text size: smaller reset larger

 

 

Water harvesting in Nicaragua - a blue revolution

Victor Beltran has never seen his farm so productive (© Neil Palmer (CIAT))
Victor Beltran has never seen his farm so productive
© Neil Palmer (CIAT)

"Before there was nothing - it was very dry," farmer Victor Beltran recalls. "Now we have maize, sorghum, beans, as well as pasture." While his neighbour's land remains dusty and unproductive, Beltran has transformed his farm after volunteering to be part of a Nicaraguan pilot project to capture and store rainwater for dry season irrigation. "This technology has totally changed the way we produce our crops," he enthuses.

In the 60 years Beltran has been farming in northern Nicaragua, he has never seen his farm so productive - for very good reasons. Nicaragua has two seasons, one wet and one dry. With good sunlight and little pest or disease pressure, conditions during the dry season are favourable for crop production, except a lack of rain makes rivers run dry and crops fail. During the equally extreme rainy season, the skies are so dark there is barely enough light to grow food despite the excess of water. Irregular rains also result in periodic drought stress during the rainy season further limiting yields and discouraging farmers from investing in improved seeds, use of fertiliser and other agronomic practices essential for better yields. As a result, dependence on rainfed agriculture is a primary cause of deep poverty in Nicaragua.

Catching the rain

"In Latin America we have 25 per cent of the world's water and only 5 per cent of the world's population," explains Edward Pulver, agricultural scientist at the Latin American Fund for Irrigated Rice (FLAR) at the International Center for Tropical Agriculture (CIAT). "We have excess water. If we can just capture this water, store it in a pond and then start planting crops during the dry season we can feed ourselves very easily."

Reservoirs are constructed utilising the region's hilly topography (© Neil Palmer (CIAT))
Reservoirs are constructed utilising the region's hilly topography
© Neil Palmer (CIAT)

Beltran's reservoir is just one of 12 that have been completed or are being built across a wide range of climatic and soil conditions along the Pacific coastal region, where 85 per cent of the population of Nicaragua live. The project is implemented by FLAR, in partnership with local municipal governments, and with funding from the Common Fund for Commodities (CFC). In areas with high levels of surface water runoff, reservoirs are constructed utilising the region's hilly topography: clay-rich soil dams are built between interlocking steep hillsides and the base is compacted to create a natural seal. Reinforced pipes are then embedded in concrete underneath the dam. To water his crops, Beltran opens a valve and fresh water gushes out to be transported to drip irrigation pipes in his fields.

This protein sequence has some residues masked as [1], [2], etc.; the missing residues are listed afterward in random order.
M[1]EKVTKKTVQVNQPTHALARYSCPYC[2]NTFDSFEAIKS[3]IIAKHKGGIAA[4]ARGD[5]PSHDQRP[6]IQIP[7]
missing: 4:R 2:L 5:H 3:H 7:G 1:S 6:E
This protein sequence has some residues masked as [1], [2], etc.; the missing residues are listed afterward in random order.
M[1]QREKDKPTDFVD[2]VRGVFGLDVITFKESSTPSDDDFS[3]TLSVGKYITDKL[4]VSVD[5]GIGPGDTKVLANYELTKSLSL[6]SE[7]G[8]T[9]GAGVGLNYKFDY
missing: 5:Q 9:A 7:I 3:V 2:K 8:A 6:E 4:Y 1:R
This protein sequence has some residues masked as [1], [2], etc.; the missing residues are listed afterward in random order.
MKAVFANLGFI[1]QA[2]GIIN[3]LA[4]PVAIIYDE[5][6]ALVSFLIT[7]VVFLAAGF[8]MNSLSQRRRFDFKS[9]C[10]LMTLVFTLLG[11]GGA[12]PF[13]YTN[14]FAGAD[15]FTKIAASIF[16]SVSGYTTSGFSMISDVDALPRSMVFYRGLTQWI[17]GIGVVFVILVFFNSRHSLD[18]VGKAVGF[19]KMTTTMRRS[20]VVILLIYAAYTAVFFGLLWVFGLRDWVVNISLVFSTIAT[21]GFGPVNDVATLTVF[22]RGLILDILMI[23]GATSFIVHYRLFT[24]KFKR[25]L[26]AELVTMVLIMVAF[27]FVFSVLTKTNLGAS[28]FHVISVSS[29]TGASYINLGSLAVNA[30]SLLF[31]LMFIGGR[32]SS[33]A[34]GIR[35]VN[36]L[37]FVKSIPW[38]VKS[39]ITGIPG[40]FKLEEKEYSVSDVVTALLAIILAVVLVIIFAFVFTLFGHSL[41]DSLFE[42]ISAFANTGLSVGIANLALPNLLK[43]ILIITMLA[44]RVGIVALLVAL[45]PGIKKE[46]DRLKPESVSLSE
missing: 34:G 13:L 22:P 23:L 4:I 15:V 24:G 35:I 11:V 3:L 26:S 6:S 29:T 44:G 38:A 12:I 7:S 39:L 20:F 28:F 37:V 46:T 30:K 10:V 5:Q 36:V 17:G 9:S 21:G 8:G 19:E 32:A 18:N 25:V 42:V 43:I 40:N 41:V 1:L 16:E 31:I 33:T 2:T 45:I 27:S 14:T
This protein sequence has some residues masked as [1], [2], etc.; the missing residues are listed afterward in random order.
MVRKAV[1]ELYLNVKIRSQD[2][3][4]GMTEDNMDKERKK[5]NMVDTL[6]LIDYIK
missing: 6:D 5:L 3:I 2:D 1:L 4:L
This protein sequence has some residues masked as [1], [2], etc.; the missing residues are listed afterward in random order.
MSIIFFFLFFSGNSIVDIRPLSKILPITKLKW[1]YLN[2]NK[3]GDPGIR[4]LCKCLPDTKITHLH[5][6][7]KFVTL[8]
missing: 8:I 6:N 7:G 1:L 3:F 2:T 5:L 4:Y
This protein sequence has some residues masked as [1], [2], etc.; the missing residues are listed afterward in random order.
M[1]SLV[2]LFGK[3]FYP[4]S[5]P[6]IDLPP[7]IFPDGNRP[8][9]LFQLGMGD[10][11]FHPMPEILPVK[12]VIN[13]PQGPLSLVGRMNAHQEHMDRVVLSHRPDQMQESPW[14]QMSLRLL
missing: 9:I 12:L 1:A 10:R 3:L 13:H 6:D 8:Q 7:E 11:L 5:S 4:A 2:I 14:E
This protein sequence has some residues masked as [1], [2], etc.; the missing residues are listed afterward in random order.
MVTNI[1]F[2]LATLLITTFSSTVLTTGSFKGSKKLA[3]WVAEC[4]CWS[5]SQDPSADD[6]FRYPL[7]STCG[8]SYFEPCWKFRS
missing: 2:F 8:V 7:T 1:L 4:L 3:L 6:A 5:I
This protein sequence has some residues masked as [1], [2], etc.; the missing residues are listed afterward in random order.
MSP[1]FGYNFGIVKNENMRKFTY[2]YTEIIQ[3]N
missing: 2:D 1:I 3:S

Reshaping farming

With ample sunlight and abundant water, crop yields and farm incomes have significantly increased. Preliminary data reveal that under dry season irrigation, beans yield two to five times more while yields of maize have tripled, compared to production during the rainy season. Farmers are now growing beans, rice, maize and water melons on land that was once arid and unproductive, and incomes have increased ten-fold. Tilapia has also been introduced to some of the reservoirs, as an alternative source of protein and income for farming families.

FLAR is working hard to demonstrate this technology to small farmers across the country in addition to training local staff to identify suitable sites for catchment facilities so they can build their own reservoirs. "If access to this technology is expanded, the impact of drought in Nicaragua becomes much less," Beltran explains. "Farmers can have a balanced diet, money for their farm and for their children's education. On my farm there is now work for four of us. Before, I only had one other to help me."

FLAR is working hard to demonstrate this technology to small farmers across the country (© Neil Palmer (CIAT))
FLAR is working hard to demonstrate this technology to small farmers across the country
© Neil Palmer (CIAT)

For Pulver, the pilot project is an excellent example of how landscapes and livelihoods can be transformed. "Right now everything is dead around there besides the crops that have irrigation," he says. "Farmers are 100 per cent convinced about this technology. We've had farmer field days almost every day. We've had thousands of farmers seeing this and they know this is the solution to their problems. Now we've got to commercialise it."

Pilot projects are also underway in Mexico and Costa Rica, and there are plans to implement similar schemes in other parts of the tropics that have the right topography and conditions to harvest water. "Globally, water is tremendously under-used," project coordinator, Gonzalo Zorrilla, concludes. "The intelligent, sustainable use of water could give rise to a revolution of water, or 'blue revolution' because this strategy of building reservoirs for rainwater is sustainable, renewable and environmentally effective."

Date published: May 2012

 

Have your say

Rain water harvesting is useful for supplemental irrigations... (posted by: RAVINDER RAJU AMBATI)

 

The New Agriculturist is a WRENmedia production.

This website uses cookies to improve your experience. By continuing to browse the site you are agreeing to our use of cookies.
Accept
Read more